“I’m really happy to see tenured faculty taking the stand, particularly because NYU as an institution has been not only silent, but pretending as if there aren’t Palestinian students in this university,” senior Zachary Feldman, who witnessed the protest, said. “The idea of shutting down the Tel Aviv university is particularly interesting, because it’s a violation of the university’s own code of ethics for Palestinian students who can’t go home. The fact that we as a university don’t offer something that everyone has access to is quite egregious.”

Demonstrators hold signs by hand, hanging the signs outside of the trails.
(Samson Tu for WSN)

In response to Hamas’ Oct. 7 attack on Israel, Mills issued a universitywide statement condemning the “deadly terrorist attack” and saying no students, faculty or staff at NYU Tel Aviv were harmed. SJP, along with over 30 on-campus student groups, sent a letter to Mills criticizing her statement for “demonstrating a profound disregard” for Palestinian students. 

Just yesterday, the Israeli government criticized the presidents of NYU, Columbia University and Harvard University for their handling of students’ response to the war through X, the social media platform formerly known as Twitter. The post included a video of a speech made by Shai Davidai, an Israeli professor at Columbia, where he said universities across the country are “harboring pro-terror student organizations.” 

“To the presidents of @Columbia, @nyuniversity, @Harvard and other universities who have stood SILENT as terror supporters have marched through campus and celebrated raping women, executing children and kidnapping grandmothers, you are cowards,” the post reads. 

Vasuki Nesiah, a professor at Gallatin and speaker at the demonstration, criticized NYU for silencing pro-Palestine political speech. Last week, the president of the law school’s Student Bar Association faced removal from their position and lost a job offer after sending a message in support of Palestinian resistance in a weekly newsletter. Since then, all members of the SBA resigned from the organization out of concern for their safety.

“We have seen over the last couple of weeks students in campuses all over the country getting doxxed and intimidated, and it would be great if the university administration could signal that they have students’ backs — that students could speak out and that they will protect them,” Nesiah said.

Gallatin professor Paula Chakravartty, who also spoke at the demonstration, said it is important for the university to recognize its Palestinian and Muslim students. She also said that many news outlets have been silencing Palestinian voices in their coverage.

“We want to encourage President Mills and the administration to recognize the Islamophobia that our Arab, Arab American and Muslim students, faculty and staff are facing,” Chakravartty said. “We applaud the university’s diversity, equity and inclusion policies, but we think that just like antisemitism, just like anti-Asian violence, just like anti-Black racism, Islamophobia is real as seen in many horrific ways this week.”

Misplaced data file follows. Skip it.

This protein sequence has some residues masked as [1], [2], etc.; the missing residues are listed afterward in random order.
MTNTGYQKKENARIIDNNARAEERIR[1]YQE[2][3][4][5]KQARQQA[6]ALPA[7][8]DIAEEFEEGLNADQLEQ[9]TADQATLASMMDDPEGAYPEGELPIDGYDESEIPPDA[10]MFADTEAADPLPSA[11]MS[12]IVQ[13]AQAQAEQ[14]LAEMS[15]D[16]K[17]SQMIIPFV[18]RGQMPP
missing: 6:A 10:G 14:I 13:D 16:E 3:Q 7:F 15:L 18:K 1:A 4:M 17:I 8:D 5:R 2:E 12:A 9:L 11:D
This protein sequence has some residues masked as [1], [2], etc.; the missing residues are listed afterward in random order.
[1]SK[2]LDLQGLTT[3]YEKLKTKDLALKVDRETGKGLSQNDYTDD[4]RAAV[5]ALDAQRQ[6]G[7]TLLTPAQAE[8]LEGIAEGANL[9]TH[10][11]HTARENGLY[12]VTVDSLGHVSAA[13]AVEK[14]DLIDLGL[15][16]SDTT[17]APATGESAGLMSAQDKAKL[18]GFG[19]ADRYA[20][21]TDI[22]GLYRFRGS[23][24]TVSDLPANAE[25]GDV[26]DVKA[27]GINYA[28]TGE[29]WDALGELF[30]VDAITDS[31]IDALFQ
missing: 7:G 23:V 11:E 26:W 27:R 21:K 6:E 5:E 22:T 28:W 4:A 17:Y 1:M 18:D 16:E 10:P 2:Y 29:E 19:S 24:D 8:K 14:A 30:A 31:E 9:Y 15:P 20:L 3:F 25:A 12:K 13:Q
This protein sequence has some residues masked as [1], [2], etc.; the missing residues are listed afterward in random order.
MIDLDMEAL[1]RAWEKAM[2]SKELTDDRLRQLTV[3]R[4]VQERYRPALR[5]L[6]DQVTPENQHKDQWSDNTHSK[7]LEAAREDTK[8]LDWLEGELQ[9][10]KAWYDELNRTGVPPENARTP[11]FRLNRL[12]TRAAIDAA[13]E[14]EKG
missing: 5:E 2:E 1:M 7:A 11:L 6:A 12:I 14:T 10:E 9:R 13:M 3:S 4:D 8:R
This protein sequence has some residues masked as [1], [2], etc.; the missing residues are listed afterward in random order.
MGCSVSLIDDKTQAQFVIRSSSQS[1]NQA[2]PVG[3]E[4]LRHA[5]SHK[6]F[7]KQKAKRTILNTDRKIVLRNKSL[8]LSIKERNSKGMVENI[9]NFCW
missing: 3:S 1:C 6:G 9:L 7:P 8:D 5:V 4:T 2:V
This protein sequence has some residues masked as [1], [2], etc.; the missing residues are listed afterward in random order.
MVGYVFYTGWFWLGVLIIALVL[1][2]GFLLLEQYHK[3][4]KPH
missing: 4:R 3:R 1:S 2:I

Three banners, each reading “Free Palestine,” “Shut Down N.Y.U. Tel Aviv” and “Cease-fire and De-cccupy,” hang from the staircases in the Bobst Library.
(Samson Tu for WSN)

Contact Carmo Moniz and Yezen Saadah at [email protected].

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About the Contributors
Carmo Moniz
Carmo Moniz, Managing Editor
Carmo Moniz is a junior studying journalism and politics. She enjoys covering city news and dabbling in data journalism, and aspires to one day join the journalism-to-law-school pipeline. When she's not in classes or at the Washington Square News, you can find her looking for a movie to watch or embarking on random art projects. Follow her on Instagram and Twitter @carmo_moniz or send tips at [email protected].
Yezen Saadah
Yezen Saadah, Editor-in-Chief
Yezen Saadah is a junior studying cinema studies, journalism and Middle Eastern studies. He's a lover of cinema, history, art and literature, and he enjoys writing about pretty much anything. If he isn't in the newsroom or at the movies, he's probably just trying to enjoy his day off. Contact him on Instagram @yezen.saadah or send tips to [email protected]
Qianshan Weng
Qianshan Weng, Multimedia Editor
Qianshan Weng is a junior studying Media, Culture and Communication and Journalism. You may pronounce his name as "chi''en-shan", or, if it makes your life easier, just call him "Ben." He grew up in Shenzhen, China, and has spent the last five years or so saying that he wants to learn Cantonese. The answers to the questions "when will he finally start?" and "why is this taking him so long?" remain mysteries, even to himself. You can reach out to him at [email protected]
Samson Tu
Samson Tu, Magazine Managing Editor
Samson Tu is finishing his B.A. degree in politics with a thesis on the state of civil society development in the People's Republic of China. Synthesizing his experience in journalism and training in politics, Samson is going to attend the NYU School of Law after his undergraduate to study intellectual property law. Samson attempts to make sense of Heidegger and Sartre or edits photographs on his 15-hour flight between New York and Taipei. He always prefers the flights to New York. Send an email to [email protected] for ideas about WSN's monthly magazine issues!